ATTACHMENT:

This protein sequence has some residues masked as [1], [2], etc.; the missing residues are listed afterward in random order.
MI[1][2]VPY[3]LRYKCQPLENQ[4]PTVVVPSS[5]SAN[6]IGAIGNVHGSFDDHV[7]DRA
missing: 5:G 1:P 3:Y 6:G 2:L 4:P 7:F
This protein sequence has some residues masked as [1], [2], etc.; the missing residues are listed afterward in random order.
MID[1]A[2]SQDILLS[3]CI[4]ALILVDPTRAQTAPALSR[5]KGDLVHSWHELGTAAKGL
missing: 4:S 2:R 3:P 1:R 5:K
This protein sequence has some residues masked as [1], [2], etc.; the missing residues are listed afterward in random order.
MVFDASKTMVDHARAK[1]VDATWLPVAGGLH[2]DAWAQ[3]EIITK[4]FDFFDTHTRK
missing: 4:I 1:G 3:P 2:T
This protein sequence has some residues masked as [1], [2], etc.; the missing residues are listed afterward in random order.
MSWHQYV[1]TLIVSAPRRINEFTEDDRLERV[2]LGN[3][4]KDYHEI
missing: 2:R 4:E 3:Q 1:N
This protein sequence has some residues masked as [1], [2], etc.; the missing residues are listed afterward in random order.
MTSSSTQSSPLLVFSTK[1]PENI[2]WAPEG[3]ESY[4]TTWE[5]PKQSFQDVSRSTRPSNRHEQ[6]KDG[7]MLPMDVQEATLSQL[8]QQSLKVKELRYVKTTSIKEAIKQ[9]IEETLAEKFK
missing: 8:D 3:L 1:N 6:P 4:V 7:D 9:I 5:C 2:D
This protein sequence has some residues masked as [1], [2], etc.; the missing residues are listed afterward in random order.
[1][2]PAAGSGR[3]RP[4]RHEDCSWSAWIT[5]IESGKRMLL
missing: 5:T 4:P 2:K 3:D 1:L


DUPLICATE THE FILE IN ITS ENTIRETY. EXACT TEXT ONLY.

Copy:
This protein sequence has some residues masked as [1], [2], etc.; the missing residues are listed afterward in random order.
MI[1][2]VPY[3]LRYKCQPLENQ[4]PTVVVPSS[5]SAN[6]IGAIGNVHGSFDDHV[7]DRA
missing: 5:G 1:P 3:Y 6:G 2:L 4:P 7:F
This protein sequence has some residues masked as [1], [2], etc.; the missing residues are listed afterward in random order.
MID[1]A[2]SQDILLS[3]CI[4]ALILVDPTRAQTAPALSR[5]KGDLVHSWHELGTAAKGL
missing: 4:S 2:R 3:P 1:R 5:K
This protein sequence has some residues masked as [1], [2], etc.; the missing residues are listed afterward in random order.
MVFDASKTMVDHARAK[1]VDATWLPVAGGLH[2]DAWAQ[3]EIITK[4]FDFFDTHTRK
missing: 4:I 1:G 3:P 2:T
This protein sequence has some residues masked as [1], [2], etc.; the missing residues are listed afterward in random order.
MSWHQYV[1]TLIVSAPRRINEFTEDDRLERV[2]LGN[3][4]KDYHEI
missing: 2:R 4:E 3:Q 1:N
This protein sequence has some residues masked as [1], [2], etc.; the missing residues are listed afterward in random order.
MTSSSTQSSPLLVFSTK[1]PENI[2]WAPEG[3]ESY[4]TTWE[5]PKQSFQDVSRSTRPSNRHEQ[6]KDG[7]MLPMDVQEATLSQL[8]QQSLKVKELRYVKTTSIKEAIKQ[9]IEETLAEKFK
missing: 8:D 3:L 1:N 6:P 4:V 7:D 9:I 5:C 2:D
This protein sequence has some residues masked as [1], [2], etc.; the missing residues are listed afterward in random order.
[1][2]PAAGSGR[3]RP[4]RHEDCSWSAWIT[5]IESGKRMLL
missing: 5:T 4:P 2:K 3:D 1:L